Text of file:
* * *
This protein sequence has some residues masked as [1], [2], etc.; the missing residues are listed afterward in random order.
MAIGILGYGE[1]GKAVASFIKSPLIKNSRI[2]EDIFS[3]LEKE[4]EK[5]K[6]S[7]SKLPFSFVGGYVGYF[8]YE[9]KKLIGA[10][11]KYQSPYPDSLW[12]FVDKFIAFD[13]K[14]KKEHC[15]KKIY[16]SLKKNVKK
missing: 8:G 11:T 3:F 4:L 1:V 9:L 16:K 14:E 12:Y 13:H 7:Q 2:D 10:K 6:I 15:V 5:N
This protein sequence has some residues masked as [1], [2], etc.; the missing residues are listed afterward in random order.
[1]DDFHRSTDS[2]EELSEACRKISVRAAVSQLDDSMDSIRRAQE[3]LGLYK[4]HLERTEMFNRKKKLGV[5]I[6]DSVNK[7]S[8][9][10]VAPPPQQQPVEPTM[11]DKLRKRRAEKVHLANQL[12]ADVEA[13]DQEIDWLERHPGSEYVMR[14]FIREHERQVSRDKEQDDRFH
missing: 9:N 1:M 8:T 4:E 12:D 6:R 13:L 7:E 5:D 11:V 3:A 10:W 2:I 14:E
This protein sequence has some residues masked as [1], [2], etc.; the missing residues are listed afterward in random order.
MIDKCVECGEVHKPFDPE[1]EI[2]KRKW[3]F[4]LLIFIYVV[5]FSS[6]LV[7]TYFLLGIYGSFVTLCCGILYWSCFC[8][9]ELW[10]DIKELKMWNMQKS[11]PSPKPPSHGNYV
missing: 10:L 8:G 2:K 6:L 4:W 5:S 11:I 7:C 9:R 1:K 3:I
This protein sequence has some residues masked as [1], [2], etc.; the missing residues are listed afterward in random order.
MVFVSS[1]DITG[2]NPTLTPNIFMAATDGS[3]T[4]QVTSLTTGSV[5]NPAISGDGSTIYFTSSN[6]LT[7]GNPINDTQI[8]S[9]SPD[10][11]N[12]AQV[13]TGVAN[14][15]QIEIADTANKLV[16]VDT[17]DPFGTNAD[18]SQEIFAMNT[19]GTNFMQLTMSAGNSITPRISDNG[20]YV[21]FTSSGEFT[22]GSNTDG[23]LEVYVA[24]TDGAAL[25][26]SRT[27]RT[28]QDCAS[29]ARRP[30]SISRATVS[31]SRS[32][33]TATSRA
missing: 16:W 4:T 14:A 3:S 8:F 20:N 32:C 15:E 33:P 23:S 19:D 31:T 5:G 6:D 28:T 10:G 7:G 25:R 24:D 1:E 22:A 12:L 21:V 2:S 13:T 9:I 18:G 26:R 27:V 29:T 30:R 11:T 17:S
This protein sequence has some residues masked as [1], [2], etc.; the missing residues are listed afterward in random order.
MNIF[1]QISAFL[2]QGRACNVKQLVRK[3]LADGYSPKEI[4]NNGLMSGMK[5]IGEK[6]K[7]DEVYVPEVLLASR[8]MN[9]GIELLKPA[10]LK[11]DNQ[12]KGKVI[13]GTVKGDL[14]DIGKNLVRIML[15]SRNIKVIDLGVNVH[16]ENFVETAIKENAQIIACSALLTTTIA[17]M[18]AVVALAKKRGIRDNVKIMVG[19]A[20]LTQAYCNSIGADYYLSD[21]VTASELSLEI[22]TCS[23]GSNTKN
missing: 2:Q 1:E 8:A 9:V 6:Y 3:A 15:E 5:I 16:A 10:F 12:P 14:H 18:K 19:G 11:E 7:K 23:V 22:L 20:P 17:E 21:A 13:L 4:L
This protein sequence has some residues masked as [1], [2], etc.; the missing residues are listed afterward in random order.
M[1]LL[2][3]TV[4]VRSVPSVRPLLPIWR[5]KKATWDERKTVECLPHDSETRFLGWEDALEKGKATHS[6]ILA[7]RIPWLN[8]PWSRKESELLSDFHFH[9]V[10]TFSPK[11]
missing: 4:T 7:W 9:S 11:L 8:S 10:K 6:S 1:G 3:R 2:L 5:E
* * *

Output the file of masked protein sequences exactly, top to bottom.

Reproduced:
This protein sequence has some residues masked as [1], [2], etc.; the missing residues are listed afterward in random order.
MAIGILGYGE[1]GKAVASFIKSPLIKNSRI[2]EDIFS[3]LEKE[4]EK[5]K[6]S[7]SKLPFSFVGGYVGYF[8]YE[9]KKLIGA[10][11]KYQSPYPDSLW[12]FVDKFIAFD[13]K[14]KKEHC[15]KKIY[16]SLKKNVKK
missing: 8:G 11:T 3:F 4:L 1:V 9:L 16:K 14:E 12:Y 13:H 7:Q 2:D 10:K 6:I 15:V 5:N
This protein sequence has some residues masked as [1], [2], etc.; the missing residues are listed afterward in random order.
[1]DDFHRSTDS[2]EELSEACRKISVRAAVSQLDDSMDSIRRAQE[3]LGLYK[4]HLERTEMFNRKKKLGV[5]I[6]DSVNK[7]S[8][9][10]VAPPPQQQPVEPTM[11]DKLRKRRAEKVHLANQL[12]ADVEA[13]DQEIDWLERHPGSEYVMR[14]FIREHERQVSRDKEQDDRFH
missing: 9:N 1:M 8:T 4:E 12:D 6:R 13:L 7:E 5:D 11:V 3:A 10:W 2:I 14:E
This protein sequence has some residues masked as [1], [2], etc.; the missing residues are listed afterward in random order.
MIDKCVECGEVHKPFDPE[1]EI[2]KRKW[3]F[4]LLIFIYVV[5]FSS[6]LV[7]TYFLLGIYGSFVTLCCGILYWSCFC[8][9]ELW[10]DIKELKMWNMQKS[11]PSPKPPSHGNYV
missing: 10:L 8:G 2:K 6:L 4:W 5:S 11:I 7:C 9:R 1:K 3:I
This protein sequence has some residues masked as [1], [2], etc.; the missing residues are listed afterward in random order.
MVFVSS[1]DITG[2]NPTLTPNIFMAATDGS[3]T[4]QVTSLTTGSV[5]NPAISGDGSTIYFTSSN[6]LT[7]GNPINDTQI[8]S[9]SPD[10][11]N[12]AQV[13]TGVAN[14][15]QIEIADTANKLV[16]VDT[17]DPFGTNAD[18]SQEIFAMNT[19]GTNFMQLTMSAGNSITPRISDNG[20]YV[21]FTSSGEFT[22]GSNTDG[23]LEVYVA[24]TDGAAL[25][26]SRT[27]RT[28]QDCAS[29]ARRP[30]SISRATVS[31]SRS[32][33]TATSRA
missing: 16:W 4:T 14:A 3:S 8:F 20:N 32:C 15:E 33:P 23:S 19:D 31:T 5:G 6:D 28:T 10:G 7:G 25:R 24:D 1:E 22:A 12:L 21:V 2:S 13:T 9:I 18:G 26:R 27:V 29:T 30:R 11:T 17:S
This protein sequence has some residues masked as [1], [2], etc.; the missing residues are listed afterward in random order.
MNIF[1]QISAFL[2]QGRACNVKQLVRK[3]LADGYSPKEI[4]NNGLMSGMK[5]IGEK[6]K[7]DEVYVPEVLLASR[8]MN[9]GIELLKPA[10]LK[11]DNQ[12]KGKVI[13]GTVKGDL[14]DIGKNLVRIML[15]SRNIKVIDLGVNVH[16]ENFVETAIKENAQIIACSALLTTTIA[17]M[18]AVVALAKKRGIRDNVKIMVG[19]A[20]LTQAYCNSIGADYYLSD[21]VTASELSLEI[22]TCS[23]GSNTKN
missing: 2:Q 1:E 8:A 9:V 6:Y 3:A 15:E 5:I 16:A 10:F 12:P 14:H 18:K 19:G 11:E 7:K 23:V 22:L 20:P 17:E 21:A 13:L 4:L
This protein sequence has some residues masked as [1], [2], etc.; the missing residues are listed afterward in random order.
M[1]LL[2][3]TV[4]VRSVPSVRPLLPIWR[5]KKATWDERKTVECLPHDSETRFLGWEDALEKGKATHS[6]ILA[7]RIPWLN[8]PWSRKESELLSDFHFH[9]V[10]TFSPK[11]
missing: 4:T 7:W 9:S 11:L 8:S 10:K 6:S 1:G 3:R 2:L 5:E